Q: When's the right time to start teaching my child to use the potty?
A: When he shows signs -- emotionally and developmentally -- that he's ready. Some clues: His diaper stays dry for several hours; he knows "bathroom" words such as pee, poop, and wet, or whatever terms your family uses; he's interested in watching other family members use the toilet. If you've seen some of these behaviors, give it a go. If not, hold off for a few more weeks. Pressuring him will only result in frustration -- for both of you. When he's ready to learn, he will.
Q: At what age are most kids ready to try?
A: It varies widely. While 18 to 24 months is typical, some kids may not be ready until even later, according to a recent study by Timothy R. Schum, M.D., an associate professor of pediatrics at the Medical College of Wisconsin, in Milwaukee.
Q: How exactly do I teach her?
A: With lots of patience and a schedule, says Ken Haller, M.D., a pediatrician at SSM Cardinal Glennon Children's Hospital, in St. Louis. Most kids tend to urinate or have a bowel movement an hour or so after a meal. Have your child sit on the potty soon after she's finished breakfast and again after dinner. Make "going potty" fun -- read a story together, play a game, or sing to her. If she's successful, make a big deal out of it: Say something like, "I'm so proud of you." If nothing happens after ten minutes or she gets fidgety and wants to get up, put her diaper back on, praise her for trying, and leave the bathroom together, Dr. Haller says. The idea is to get her used to a potty regimen. Before long -- if you stick to the schedule every day -- she'll get the hang of it.
Q: Should I get a floor potty or a ring for the toilet seat?
A: Try both, and see which one you -- and your child -- prefer. Many kids want to use the "big potty," and a padded ring, which attaches to a standard toilet, plays into a sense of feeling grown up. Your child can put it on and take it off by himself, though you may want to keep a step stool in the bathroom. On the other hand, it's easier for kids to get on and off a plastic floor potty. Remember, though: Potty chairs need constant cleaning; rings don't.
Q: What will my child do first in the potty -- pee or poop?
A: Most likely number two, but there are plenty of kids who learn to urinate first and kids who learn to pee and poop at almost the same time. Look for signs that she's about to go -- grunting, making a face -- so you can get her to the bathroom in time. If you have a boy, don't be surprised if he prefers to pee seated (remind him to point his penis down), which is easier than standing.)
Q: I've heard girls learn to use the potty faster than boys do -- true? How long does it take?
A: Girls tend to begin a few months earlier than boys, but every child, regardless of gender, is different and learns at his own pace. Some 2-year-olds may master the potty in just a couple of weeks; others may take several months or more. And that's only during the day; staying dry at night usually takes even longer -- a few weeks to many months. At night, your child has to hold urine for many hours, and if she's a deep sleeper, she may not wake up when she feels the urge to pee. Be prepared for accidents by protecting your child's mattress with a waterproof sheet or mattress pad.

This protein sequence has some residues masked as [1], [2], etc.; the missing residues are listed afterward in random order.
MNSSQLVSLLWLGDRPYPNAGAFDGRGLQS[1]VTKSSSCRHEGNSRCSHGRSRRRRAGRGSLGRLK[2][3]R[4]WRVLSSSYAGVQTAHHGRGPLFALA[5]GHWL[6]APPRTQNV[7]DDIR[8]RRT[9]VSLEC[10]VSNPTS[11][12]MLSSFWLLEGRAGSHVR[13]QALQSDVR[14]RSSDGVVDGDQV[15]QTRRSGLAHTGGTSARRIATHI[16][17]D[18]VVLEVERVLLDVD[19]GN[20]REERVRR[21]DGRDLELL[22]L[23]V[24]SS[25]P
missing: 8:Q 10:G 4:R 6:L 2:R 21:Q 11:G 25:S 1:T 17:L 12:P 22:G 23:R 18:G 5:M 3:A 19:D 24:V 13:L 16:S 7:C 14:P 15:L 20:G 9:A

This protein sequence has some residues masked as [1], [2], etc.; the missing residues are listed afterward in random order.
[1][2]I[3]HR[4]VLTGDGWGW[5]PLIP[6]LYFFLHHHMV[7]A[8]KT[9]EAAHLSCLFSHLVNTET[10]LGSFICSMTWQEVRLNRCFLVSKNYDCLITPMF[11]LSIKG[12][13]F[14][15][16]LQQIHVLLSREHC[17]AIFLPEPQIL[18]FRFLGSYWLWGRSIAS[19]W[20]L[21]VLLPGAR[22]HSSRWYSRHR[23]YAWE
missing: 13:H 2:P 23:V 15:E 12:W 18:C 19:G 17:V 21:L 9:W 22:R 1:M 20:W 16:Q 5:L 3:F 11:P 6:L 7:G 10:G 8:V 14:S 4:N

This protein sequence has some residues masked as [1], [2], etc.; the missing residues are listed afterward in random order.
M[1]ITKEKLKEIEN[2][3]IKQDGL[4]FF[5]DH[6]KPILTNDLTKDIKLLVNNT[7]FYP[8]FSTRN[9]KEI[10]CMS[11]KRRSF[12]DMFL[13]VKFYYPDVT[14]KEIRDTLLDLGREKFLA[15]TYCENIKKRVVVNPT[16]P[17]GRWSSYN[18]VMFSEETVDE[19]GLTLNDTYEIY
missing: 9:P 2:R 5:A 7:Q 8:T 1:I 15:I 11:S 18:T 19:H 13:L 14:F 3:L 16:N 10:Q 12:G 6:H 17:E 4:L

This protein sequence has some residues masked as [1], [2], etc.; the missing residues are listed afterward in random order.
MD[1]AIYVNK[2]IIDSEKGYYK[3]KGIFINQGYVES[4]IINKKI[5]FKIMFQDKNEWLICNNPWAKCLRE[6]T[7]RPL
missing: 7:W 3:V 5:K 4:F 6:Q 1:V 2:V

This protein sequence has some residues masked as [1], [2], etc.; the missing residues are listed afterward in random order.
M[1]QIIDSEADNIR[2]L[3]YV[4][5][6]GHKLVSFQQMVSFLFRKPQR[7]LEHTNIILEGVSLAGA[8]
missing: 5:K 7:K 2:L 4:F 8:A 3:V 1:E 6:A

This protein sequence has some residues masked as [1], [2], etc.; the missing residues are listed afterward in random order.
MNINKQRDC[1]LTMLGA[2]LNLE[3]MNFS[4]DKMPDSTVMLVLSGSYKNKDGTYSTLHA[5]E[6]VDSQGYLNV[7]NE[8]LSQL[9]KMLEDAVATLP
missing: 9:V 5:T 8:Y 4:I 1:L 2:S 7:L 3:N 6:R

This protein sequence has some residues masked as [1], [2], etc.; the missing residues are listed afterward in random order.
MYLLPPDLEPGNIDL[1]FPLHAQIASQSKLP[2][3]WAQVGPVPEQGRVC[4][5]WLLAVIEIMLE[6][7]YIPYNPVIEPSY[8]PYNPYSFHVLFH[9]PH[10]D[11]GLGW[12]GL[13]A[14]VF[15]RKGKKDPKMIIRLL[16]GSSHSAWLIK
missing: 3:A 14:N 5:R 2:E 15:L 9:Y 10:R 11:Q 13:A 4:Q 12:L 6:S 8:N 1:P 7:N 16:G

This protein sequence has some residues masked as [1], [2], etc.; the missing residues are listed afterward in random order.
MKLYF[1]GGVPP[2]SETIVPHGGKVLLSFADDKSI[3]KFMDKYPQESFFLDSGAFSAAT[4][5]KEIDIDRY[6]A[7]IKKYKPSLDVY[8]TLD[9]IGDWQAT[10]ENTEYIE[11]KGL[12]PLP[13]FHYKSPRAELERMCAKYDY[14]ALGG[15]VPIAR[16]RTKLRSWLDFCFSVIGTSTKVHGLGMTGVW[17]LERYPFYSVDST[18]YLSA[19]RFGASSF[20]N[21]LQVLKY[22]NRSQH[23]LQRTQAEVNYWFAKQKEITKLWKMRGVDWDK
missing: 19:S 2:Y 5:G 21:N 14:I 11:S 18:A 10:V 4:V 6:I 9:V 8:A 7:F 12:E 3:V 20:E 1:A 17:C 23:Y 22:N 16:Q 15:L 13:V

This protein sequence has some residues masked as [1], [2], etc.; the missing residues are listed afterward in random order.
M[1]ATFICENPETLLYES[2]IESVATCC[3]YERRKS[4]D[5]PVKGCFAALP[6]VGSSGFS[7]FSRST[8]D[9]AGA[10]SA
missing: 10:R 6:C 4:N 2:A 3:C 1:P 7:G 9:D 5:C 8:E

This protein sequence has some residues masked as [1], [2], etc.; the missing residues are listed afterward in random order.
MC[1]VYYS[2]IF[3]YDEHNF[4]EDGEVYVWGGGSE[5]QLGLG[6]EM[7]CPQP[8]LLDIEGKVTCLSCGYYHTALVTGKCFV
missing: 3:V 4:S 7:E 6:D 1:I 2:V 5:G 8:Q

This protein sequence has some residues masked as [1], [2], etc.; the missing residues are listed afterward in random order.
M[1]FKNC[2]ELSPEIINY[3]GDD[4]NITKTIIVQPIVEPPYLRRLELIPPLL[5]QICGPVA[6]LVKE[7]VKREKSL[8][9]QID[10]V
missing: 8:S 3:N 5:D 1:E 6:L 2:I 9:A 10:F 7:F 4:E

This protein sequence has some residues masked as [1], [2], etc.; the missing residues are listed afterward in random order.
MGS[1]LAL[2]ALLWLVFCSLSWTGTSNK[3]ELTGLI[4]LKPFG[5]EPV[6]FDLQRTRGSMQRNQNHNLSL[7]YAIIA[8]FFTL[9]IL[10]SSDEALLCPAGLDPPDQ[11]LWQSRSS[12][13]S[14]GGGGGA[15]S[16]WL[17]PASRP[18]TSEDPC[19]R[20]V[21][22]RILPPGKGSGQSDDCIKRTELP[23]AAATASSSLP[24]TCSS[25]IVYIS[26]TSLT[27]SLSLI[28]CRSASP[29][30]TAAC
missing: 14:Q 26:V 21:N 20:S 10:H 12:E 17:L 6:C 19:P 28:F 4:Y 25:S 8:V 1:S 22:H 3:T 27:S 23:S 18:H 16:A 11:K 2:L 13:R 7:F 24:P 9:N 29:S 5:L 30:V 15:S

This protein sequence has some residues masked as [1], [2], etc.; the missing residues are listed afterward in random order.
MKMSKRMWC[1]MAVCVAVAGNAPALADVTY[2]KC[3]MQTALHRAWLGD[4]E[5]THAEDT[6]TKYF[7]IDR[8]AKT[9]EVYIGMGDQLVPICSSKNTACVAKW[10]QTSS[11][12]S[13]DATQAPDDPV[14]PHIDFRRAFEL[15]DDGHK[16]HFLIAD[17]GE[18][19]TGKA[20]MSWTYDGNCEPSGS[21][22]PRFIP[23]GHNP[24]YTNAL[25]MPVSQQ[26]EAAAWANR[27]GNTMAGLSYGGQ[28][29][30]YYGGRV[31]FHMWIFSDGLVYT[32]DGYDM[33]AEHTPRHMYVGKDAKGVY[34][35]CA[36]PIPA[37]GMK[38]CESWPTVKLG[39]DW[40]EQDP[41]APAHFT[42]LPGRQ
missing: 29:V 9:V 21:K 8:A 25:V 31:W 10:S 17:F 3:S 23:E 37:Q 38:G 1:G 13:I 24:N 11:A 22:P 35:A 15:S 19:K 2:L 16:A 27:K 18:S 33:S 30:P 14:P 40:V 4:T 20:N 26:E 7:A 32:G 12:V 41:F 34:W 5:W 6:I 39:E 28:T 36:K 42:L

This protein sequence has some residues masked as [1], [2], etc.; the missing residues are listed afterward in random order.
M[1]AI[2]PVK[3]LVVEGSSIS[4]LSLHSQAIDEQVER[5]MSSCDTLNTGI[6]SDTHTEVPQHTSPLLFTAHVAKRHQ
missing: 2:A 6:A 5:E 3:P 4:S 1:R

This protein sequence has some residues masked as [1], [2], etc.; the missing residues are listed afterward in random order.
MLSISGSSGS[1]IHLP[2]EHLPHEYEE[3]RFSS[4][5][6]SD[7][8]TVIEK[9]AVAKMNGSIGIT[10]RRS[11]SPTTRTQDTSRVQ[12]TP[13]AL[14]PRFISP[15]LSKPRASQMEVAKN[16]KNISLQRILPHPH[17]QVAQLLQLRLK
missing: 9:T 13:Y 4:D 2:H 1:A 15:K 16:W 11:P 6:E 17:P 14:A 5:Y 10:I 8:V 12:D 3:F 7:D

Q: How often should I remind her to go?
A: Once she's had some success, ask several times a day, Dr. Haller says, especially before you leave the house. Reminders help children get into a habit of thinking about the potty.
Q: Should I give out rewards? If so, what?
A: Experts say that positive verbal reinforcement is a major factor in successful toilet teaching. Giving your little one praise or a hug for a job well done is a great idea.
Q: When should we start using training pants?
A: If your child has difficulty taking off his diaper to use the potty, switch to disposable training pants -- they're easier for little hands to get on and off. While some parents think that putting a child in underwear will encourage him to use the toilet, experts say it doesn't have that effect if he isn't ready; the only result is dirty underwear.
Q: My child has suddenly stopped wanting to use the toilet. Is this normal?
A: Yes. Your child may regress if there's been a major upheaval in his life, such as a new baby in the family or a change in school. Don't be discouraged -- and don't go back to diapers or training pants once your child has moved past them, Dr. Schum says. "Stick with what you're used to doing," she advises. Eventually, your child will get back on schedule and pick up where he left off.
Oops! He Did It Again
No matter how well your child has adapted to toilet teaching, he'll undoubtedly have a few mishaps along the way. The best approach to handling them is to stay calm and make as little fuss as possible, even if you feel frustrated or embarrassed.
"He's not doing it on purpose," Dr. Haller points out. Most often, a child doesn't make it to the bathroom on time because he's playing or distracted.
If it's early in the teaching process, you might say, "Oh, your pants are wet. Let's change them." Never punish a child or make him clean up his own mess -- this could lead to long-term resistance. If it's practical, take his potty seat with you when you leave home; using a familiar toilet may reduce accidents away from the house.
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All content here, including advice from doctors and other health professionals, should be considered as opinion only. Always seek the direct advice of your own doctor in connection with any questions or issues you may have regarding your own health or the health of others.